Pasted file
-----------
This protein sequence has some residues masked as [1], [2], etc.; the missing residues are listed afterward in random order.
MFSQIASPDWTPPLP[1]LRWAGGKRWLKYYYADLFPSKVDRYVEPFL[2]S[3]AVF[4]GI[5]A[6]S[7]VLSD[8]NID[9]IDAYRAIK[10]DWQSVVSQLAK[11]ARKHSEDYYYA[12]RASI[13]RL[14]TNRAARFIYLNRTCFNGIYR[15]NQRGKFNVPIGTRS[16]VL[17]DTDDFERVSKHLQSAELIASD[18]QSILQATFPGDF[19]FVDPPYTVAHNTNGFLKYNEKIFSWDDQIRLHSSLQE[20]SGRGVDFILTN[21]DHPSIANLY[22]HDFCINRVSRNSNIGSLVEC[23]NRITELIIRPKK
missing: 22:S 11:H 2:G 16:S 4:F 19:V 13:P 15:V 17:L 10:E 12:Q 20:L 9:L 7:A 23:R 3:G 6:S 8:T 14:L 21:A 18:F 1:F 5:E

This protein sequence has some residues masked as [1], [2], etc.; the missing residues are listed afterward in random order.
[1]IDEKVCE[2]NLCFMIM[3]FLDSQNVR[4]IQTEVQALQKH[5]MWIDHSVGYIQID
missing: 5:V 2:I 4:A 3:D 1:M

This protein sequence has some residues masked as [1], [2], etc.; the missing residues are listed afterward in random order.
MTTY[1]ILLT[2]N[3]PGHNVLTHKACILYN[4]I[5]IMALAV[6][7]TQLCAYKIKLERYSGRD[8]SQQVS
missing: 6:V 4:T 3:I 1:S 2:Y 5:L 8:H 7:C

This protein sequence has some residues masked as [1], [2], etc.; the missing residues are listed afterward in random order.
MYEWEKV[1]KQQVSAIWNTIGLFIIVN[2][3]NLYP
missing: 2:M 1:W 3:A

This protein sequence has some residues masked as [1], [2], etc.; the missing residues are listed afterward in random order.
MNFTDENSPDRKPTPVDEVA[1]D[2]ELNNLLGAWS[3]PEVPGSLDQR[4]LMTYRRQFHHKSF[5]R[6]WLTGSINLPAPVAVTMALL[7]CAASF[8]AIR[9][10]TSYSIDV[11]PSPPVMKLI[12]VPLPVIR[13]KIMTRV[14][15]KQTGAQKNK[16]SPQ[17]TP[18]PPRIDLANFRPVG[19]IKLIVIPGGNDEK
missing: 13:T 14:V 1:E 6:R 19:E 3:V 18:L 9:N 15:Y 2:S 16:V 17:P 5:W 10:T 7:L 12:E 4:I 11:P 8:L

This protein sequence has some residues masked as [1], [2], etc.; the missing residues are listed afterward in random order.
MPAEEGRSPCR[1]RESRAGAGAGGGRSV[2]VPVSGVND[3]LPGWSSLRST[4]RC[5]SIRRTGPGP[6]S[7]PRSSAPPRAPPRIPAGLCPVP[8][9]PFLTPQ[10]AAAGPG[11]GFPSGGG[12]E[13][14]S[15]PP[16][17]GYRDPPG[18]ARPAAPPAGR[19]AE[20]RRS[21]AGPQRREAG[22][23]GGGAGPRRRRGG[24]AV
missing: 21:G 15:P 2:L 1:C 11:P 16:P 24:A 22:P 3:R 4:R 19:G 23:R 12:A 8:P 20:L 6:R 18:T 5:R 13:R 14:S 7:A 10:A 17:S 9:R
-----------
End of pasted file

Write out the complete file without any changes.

This protein sequence has some residues masked as [1], [2], etc.; the missing residues are listed afterward in random order.
MFSQIASPDWTPPLP[1]LRWAGGKRWLKYYYADLFPSKVDRYVEPFL[2]S[3]AVF[4]GI[5]A[6]S[7]VLSD[8]NID[9]IDAYRAIK[10]DWQSVVSQLAK[11]ARKHSEDYYYA[12]RASI[13]RL[14]TNRAARFIYLNRTCFNGIYR[15]NQRGKFNVPIGTRS[16]VL[17]DTDDFERVSKHLQSAELIASD[18]QSILQATFPGDF[19]FVDPPYTVAHNTNGFLKYNEKIFSWDDQIRLHSSLQE[20]SGRGVDFILTN[21]DHPSIANLY[22]HDFCINRVSRNSNIGSLVEC[23]NRITELIIRPKK
missing: 22:S 11:H 2:G 16:S 4:F 19:V 13:P 15:V 17:L 10:E 12:Q 20:L 9:L 7:A 23:R 3:G 6:S 8:T 14:L 21:A 18:F 1:F 5:E

This protein sequence has some residues masked as [1], [2], etc.; the missing residues are listed afterward in random order.
[1]IDEKVCE[2]NLCFMIM[3]FLDSQNVR[4]IQTEVQALQKH[5]MWIDHSVGYIQID
missing: 5:V 2:I 4:A 3:D 1:M

This protein sequence has some residues masked as [1], [2], etc.; the missing residues are listed afterward in random order.
MTTY[1]ILLT[2]N[3]PGHNVLTHKACILYN[4]I[5]IMALAV[6][7]TQLCAYKIKLERYSGRD[8]SQQVS
missing: 6:V 4:T 3:I 1:S 2:Y 5:L 8:H 7:C

This protein sequence has some residues masked as [1], [2], etc.; the missing residues are listed afterward in random order.
MYEWEKV[1]KQQVSAIWNTIGLFIIVN[2][3]NLYP
missing: 2:M 1:W 3:A

This protein sequence has some residues masked as [1], [2], etc.; the missing residues are listed afterward in random order.
MNFTDENSPDRKPTPVDEVA[1]D[2]ELNNLLGAWS[3]PEVPGSLDQR[4]LMTYRRQFHHKSF[5]R[6]WLTGSINLPAPVAVTMALL[7]CAASF[8]AIR[9][10]TSYSIDV[11]PSPPVMKLI[12]VPLPVIR[13]KIMTRV[14][15]KQTGAQKNK[16]SPQ[17]TP[18]PPRIDLANFRPVG[19]IKLIVIPGGNDEK
missing: 13:T 14:V 1:E 6:R 19:E 3:V 18:L 9:N 15:Y 2:S 16:V 17:P 5:W 10:T 7:L 12:E 4:I 11:P 8:L

This protein sequence has some residues masked as [1], [2], etc.; the missing residues are listed afterward in random order.
MPAEEGRSPCR[1]RESRAGAGAGGGRSV[2]VPVSGVND[3]LPGWSSLRST[4]RC[5]SIRRTGPGP[6]S[7]PRSSAPPRAPPRIPAGLCPVP[8][9]PFLTPQ[10]AAAGPG[11]GFPSGGG[12]E[13][14]S[15]PP[16][17]GYRDPPG[18]ARPAAPPAGR[19]AE[20]RRS[21]AGPQRREAG[22][23]GGGAGPRRRRGG[24]AV
missing: 21:G 15:P 2:L 1:C 11:P 16:P 24:A 22:P 3:R 4:R 19:G 23:R 12:A 8:P 20:L 6:R 18:T 5:R 13:R 14:S 7:A 10:A 17:S 9:R